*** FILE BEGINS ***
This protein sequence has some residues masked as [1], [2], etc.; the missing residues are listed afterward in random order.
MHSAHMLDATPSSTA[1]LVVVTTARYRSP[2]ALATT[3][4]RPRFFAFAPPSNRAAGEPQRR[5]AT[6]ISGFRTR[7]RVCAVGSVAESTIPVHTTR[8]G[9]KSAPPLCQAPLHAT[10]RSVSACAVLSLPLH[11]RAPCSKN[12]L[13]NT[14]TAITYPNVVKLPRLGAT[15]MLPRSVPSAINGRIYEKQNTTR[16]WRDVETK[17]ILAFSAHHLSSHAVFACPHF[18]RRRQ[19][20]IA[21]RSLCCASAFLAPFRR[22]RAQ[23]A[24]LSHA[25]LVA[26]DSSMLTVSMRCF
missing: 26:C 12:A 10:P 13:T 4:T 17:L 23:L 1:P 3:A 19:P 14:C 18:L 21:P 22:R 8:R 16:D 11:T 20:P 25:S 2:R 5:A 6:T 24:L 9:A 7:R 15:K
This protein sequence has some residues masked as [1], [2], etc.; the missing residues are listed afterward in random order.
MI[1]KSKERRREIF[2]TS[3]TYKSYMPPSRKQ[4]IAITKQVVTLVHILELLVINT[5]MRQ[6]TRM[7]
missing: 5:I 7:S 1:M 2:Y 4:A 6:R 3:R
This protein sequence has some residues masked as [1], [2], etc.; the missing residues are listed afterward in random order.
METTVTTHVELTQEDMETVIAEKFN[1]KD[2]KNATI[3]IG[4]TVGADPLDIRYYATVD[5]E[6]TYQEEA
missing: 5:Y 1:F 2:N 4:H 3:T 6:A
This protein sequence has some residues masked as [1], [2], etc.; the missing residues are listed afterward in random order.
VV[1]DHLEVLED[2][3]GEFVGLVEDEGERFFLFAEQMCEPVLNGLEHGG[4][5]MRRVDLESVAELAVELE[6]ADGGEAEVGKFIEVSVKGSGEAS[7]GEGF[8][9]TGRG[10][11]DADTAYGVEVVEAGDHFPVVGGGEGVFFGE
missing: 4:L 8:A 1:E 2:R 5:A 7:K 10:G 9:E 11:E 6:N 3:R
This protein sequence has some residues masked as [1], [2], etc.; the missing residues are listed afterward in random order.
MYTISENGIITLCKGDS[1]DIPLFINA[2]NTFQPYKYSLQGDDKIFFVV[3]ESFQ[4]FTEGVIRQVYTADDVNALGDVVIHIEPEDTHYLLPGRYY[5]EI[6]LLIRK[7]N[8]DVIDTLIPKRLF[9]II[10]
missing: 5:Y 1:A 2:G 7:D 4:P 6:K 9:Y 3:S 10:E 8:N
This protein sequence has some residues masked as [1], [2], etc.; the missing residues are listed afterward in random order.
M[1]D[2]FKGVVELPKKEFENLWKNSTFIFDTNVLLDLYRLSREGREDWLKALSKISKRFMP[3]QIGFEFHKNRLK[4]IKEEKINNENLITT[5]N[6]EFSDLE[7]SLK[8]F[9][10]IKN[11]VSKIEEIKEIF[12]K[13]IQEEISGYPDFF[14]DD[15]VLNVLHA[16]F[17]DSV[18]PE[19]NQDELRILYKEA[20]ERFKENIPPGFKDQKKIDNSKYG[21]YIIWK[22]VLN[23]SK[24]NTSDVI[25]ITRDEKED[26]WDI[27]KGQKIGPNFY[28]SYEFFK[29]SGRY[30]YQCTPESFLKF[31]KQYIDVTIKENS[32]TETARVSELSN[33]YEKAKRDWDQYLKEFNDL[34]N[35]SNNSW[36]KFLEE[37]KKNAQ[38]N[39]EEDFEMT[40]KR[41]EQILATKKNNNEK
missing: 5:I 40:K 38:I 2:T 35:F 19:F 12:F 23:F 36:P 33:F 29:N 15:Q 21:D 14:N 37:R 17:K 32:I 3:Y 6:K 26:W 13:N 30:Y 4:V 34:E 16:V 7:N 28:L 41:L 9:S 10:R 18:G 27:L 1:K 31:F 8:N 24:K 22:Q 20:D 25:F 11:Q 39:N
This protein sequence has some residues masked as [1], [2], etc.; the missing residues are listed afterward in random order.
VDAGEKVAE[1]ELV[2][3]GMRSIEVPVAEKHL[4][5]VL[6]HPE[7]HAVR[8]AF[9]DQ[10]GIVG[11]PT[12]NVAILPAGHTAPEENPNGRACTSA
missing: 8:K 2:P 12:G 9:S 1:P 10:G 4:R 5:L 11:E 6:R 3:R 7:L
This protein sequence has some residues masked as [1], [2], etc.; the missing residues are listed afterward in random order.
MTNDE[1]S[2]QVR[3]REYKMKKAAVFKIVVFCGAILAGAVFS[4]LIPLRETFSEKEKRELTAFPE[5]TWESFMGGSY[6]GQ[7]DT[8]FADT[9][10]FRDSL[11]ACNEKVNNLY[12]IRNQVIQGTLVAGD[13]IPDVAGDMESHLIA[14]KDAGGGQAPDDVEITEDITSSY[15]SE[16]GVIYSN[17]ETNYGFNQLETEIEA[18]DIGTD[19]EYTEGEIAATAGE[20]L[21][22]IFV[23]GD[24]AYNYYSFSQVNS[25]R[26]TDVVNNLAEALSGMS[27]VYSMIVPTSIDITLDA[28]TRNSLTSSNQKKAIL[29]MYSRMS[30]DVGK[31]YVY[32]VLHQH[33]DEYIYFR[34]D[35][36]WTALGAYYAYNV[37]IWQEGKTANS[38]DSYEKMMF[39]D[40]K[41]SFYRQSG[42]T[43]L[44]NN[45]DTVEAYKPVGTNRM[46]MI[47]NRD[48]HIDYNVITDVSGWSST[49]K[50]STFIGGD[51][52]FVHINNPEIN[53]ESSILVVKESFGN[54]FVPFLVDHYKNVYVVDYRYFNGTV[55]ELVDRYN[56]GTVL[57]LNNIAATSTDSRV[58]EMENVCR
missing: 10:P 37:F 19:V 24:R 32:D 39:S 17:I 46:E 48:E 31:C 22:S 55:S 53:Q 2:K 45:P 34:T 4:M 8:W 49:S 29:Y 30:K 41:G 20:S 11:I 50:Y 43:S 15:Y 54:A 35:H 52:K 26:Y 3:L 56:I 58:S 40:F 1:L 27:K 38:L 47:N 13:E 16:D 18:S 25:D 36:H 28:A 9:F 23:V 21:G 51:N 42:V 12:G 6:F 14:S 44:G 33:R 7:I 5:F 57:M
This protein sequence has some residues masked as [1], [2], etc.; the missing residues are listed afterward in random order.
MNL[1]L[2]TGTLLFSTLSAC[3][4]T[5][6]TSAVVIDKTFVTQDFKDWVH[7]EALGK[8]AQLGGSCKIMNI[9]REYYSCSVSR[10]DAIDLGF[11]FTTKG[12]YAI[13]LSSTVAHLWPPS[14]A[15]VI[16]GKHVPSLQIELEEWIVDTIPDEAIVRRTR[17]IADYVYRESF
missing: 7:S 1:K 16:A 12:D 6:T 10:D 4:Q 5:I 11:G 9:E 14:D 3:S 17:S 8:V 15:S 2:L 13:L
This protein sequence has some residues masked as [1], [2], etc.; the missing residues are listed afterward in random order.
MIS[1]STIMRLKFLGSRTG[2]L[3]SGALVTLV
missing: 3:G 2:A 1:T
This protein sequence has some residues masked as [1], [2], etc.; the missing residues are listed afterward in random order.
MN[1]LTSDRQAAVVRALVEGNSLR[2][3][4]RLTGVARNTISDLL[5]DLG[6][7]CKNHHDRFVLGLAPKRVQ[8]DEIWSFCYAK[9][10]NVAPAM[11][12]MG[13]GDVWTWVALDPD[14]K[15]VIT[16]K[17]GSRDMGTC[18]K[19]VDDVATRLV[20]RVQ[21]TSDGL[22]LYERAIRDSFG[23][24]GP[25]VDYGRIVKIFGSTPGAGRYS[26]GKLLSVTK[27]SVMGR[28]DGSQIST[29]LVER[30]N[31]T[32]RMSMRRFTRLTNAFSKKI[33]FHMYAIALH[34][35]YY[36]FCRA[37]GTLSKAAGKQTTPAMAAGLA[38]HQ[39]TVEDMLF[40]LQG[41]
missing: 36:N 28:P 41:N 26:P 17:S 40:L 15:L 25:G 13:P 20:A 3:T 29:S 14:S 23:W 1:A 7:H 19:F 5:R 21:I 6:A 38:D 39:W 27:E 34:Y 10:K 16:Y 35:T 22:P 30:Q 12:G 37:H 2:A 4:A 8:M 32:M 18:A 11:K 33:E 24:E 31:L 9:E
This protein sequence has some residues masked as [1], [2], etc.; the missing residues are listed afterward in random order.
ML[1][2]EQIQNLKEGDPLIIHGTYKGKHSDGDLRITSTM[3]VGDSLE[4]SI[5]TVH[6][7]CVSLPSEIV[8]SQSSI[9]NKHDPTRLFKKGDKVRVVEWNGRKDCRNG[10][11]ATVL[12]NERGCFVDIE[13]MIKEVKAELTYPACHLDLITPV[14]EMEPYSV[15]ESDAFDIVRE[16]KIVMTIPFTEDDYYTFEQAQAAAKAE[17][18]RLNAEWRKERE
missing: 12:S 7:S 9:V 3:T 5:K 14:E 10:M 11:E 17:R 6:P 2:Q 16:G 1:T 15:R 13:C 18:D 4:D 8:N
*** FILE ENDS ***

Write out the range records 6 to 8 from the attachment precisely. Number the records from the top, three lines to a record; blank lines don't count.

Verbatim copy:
This protein sequence has some residues masked as [1], [2], etc.; the missing residues are listed afterward in random order.
M[1]D[2]FKGVVELPKKEFENLWKNSTFIFDTNVLLDLYRLSREGREDWLKALSKISKRFMP[3]QIGFEFHKNRLK[4]IKEEKINNENLITT[5]N[6]EFSDLE[7]SLK[8]F[9][10]IKN[11]VSKIEEIKEIF[12]K[13]IQEEISGYPDFF[14]DD[15]VLNVLHA[16]F[17]DSV[18]PE[19]NQDELRILYKEA[20]ERFKENIPPGFKDQKKIDNSKYG[21]YIIWK[22]VLN[23]SK[24]NTSDVI[25]ITRDEKED[26]WDI[27]KGQKIGPNFY[28]SYEFFK[29]SGRY[30]YQCTPESFLKF[31]KQYIDVTIKENS[32]TETARVSELSN[33]YEKAKRDWDQYLKEFNDL[34]N[35]SNNSW[36]KFLEE[37]KKNAQ[38]N[39]EEDFEMT[40]KR[41]EQILATKKNNNEK
missing: 5:I 40:K 38:I 2:T 35:F 19:F 12:F 23:F 36:P 33:F 29:N 15:Q 21:D 14:N 37:R 17:K 32:I 3:Y 6:K 26:W 13:N 30:Y 4:V 34:E 16:V 7:N 28:L 41:L 9:S 10:R 18:G 27:L 1:K 31:F 8:N 24:K 22:Q 20:D 25:F 11:Q 39:N
This protein sequence has some residues masked as [1], [2], etc.; the missing residues are listed afterward in random order.
VDAGEKVAE[1]ELV[2][3]GMRSIEVPVAEKHL[4][5]VL[6]HPE[7]HAVR[8]AF[9]DQ[10]GIVG[11]PT[12]NVAILPAGHTAPEENPNGRACTSA
missing: 8:K 2:P 12:G 9:S 1:P 10:G 4:R 5:L 11:E 6:R 3:R 7:L
This protein sequence has some residues masked as [1], [2], etc.; the missing residues are listed afterward in random order.
MTNDE[1]S[2]QVR[3]REYKMKKAAVFKIVVFCGAILAGAVFS[4]LIPLRETFSEKEKRELTAFPE[5]TWESFMGGSY[6]GQ[7]DT[8]FADT[9][10]FRDSL[11]ACNEKVNNLY[12]IRNQVIQGTLVAGD[13]IPDVAGDMESHLIA[14]KDAGGGQAPDDVEITEDITSSY[15]SE[16]GVIYSN[17]ETNYGFNQLETEIEA[18]DIGTD[19]EYTEGEIAATAGE[20]L[21][22]IFV[23]GD[24]AYNYYSFSQVNS[25]R[26]TDVVNNLAEALSGMS[27]VYSMIVPTSIDITLDA[28]TRNSLTSSNQKKAIL[29]MYSRMS[30]DVGK[31]YVY[32]VLHQH[33]DEYIYFR[34]D[35][36]WTALGAYYAYNV[37]IWQEGKTANS[38]DSYEKMMF[39]D[40]K[41]SFYRQSG[42]T[43]L[44]NN[45]DTVEAYKPVGTNRM[46]MI[47]NRD[48]HIDYNVITDVSGWSST[49]K[50]STFIGGD[51][52]FVHINNPEIN[53]ESSILVVKESFGN[54]FVPFLVDHYKNVYVVDYRYFNGTV[55]ELVDRYN[56]GTVL[57]LNNIAATSTDSRV[58]EMENVCR
missing: 10:P 37:F 19:V 24:R 32:D 39:S 17:I 46:E 48:E 31:C 22:S 55:S 53:Q 2:K 45:P 34:T 4:M 8:W 49:S 29:Y 30:K 41:G 20:S 11:I 50:Y 43:S 15:Y 54:A 35:H 52:K 26:Y 3:L 56:I 58:S 40:F 1:L 27:K 38:L 47:N 13:E 16:D 18:S 25:D 36:H 28:A 9:F 23:V 21:G 51:N 42:V 12:G 6:F 14:S 44:G 33:R 7:I 5:F 57:M